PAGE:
Experts Look to Jumpstart Computer Science Interest for Kids Who Are Blind

Lawndale News Chicago's Bilingual Newspaper - Education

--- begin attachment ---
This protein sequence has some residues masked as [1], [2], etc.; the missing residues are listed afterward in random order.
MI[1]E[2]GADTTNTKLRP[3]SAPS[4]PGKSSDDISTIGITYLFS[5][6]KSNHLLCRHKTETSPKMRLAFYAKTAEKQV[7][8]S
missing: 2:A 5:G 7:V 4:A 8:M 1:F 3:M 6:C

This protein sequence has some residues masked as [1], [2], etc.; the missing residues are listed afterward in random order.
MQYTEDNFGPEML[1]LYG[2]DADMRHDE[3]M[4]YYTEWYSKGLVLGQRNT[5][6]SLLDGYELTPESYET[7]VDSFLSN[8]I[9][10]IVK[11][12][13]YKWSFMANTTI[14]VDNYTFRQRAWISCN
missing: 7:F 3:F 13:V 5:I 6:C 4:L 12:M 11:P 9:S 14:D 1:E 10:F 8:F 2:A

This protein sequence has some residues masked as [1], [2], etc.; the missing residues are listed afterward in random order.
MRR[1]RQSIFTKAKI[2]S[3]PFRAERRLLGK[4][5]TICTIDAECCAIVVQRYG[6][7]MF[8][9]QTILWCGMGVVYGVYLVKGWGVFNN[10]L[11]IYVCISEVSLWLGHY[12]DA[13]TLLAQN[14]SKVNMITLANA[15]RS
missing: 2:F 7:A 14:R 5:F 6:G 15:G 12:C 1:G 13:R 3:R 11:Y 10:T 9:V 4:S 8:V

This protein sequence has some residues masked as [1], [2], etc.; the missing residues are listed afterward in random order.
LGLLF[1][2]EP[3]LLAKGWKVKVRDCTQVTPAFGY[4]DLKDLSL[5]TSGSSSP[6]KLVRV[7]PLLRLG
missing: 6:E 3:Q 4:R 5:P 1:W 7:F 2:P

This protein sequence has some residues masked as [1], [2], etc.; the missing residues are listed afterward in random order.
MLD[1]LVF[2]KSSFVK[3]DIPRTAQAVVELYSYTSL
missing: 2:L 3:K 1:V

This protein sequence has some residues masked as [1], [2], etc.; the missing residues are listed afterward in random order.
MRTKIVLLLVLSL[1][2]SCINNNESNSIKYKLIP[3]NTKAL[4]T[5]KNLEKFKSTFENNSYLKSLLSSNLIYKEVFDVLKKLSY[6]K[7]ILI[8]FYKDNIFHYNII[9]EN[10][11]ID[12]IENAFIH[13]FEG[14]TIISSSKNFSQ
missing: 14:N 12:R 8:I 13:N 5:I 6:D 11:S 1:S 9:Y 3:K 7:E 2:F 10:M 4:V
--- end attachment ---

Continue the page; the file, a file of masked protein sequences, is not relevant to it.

According to a study published by the Lancet Global Health Journal, there are around 252.6 million people in the world who are blind or severely affected by vision loss. Specifically, in the United States, Latinos have higher rates of developing visual impairment, blindness, diabetic eye disease and cataracts than other ethnic groups. The students at New College Worcester are all blind or with low vision, and they are part of a group of students who have spent the previous school year beta testing Project Torino, a research project that led to the development of a new product called Code Jumper. It’s a physical programming language that is designed to be inclusive of children with all ranges of vision. Microsoft has announced plans to transfer the research and technology behind Code Jumper to the American Printing House for the Blind, a nonprofit based in Louisville, Kentucky, that creates and distributes products and services for people who are blind or with low vision. Over the next five years, APH plans to offer Code Jumper and related curriculum to students throughout the world, with a target audience of students who are 7 to 11 years old. The impetus for Code Jumper began about four years ago, when Cecily Morrison, a Microsoft researcher and computer scientist, began exploring technology options for her son, Ronan, who was born blind.

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